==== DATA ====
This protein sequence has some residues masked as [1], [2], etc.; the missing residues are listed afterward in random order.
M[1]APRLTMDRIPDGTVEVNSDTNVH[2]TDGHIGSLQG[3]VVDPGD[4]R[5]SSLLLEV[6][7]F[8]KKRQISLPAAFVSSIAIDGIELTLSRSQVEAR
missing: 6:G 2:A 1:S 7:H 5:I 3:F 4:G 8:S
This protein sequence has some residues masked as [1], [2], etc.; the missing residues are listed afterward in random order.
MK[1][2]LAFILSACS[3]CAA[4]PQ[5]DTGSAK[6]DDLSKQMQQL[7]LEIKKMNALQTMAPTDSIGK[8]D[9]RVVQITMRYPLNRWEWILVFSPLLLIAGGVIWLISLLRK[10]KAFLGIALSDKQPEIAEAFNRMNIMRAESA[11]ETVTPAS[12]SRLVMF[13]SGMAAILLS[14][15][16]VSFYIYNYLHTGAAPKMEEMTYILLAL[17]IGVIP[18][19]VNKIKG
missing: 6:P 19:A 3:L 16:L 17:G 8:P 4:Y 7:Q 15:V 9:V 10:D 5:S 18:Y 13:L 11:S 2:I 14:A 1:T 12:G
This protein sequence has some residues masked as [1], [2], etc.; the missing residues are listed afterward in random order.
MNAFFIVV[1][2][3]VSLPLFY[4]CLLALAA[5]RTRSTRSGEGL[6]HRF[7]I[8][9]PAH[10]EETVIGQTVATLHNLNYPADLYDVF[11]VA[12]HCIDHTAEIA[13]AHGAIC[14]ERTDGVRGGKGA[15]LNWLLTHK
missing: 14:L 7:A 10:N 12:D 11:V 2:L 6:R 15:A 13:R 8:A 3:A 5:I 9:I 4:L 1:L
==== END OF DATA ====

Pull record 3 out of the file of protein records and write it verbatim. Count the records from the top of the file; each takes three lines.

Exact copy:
This protein sequence has some residues masked as [1], [2], etc.; the missing residues are listed afterward in random order.
MNAFFIVV[1][2][3]VSLPLFY[4]CLLALAA[5]RTRSTRSGEGL[6]HRF[7]I[8][9]PAH[10]EETVIGQTVATLHNLNYPADLYDVF[11]VA[12]HCIDHTAEIA[13]AHGAIC[14]ERTDGVRGGKGA[15]LNWLLTHK
missing: 14:L 7:A 10:N 12:D 11:V 2:L 6:R 15:A 13:R 8:A 3:A 5:I 9:I 4:L 1:L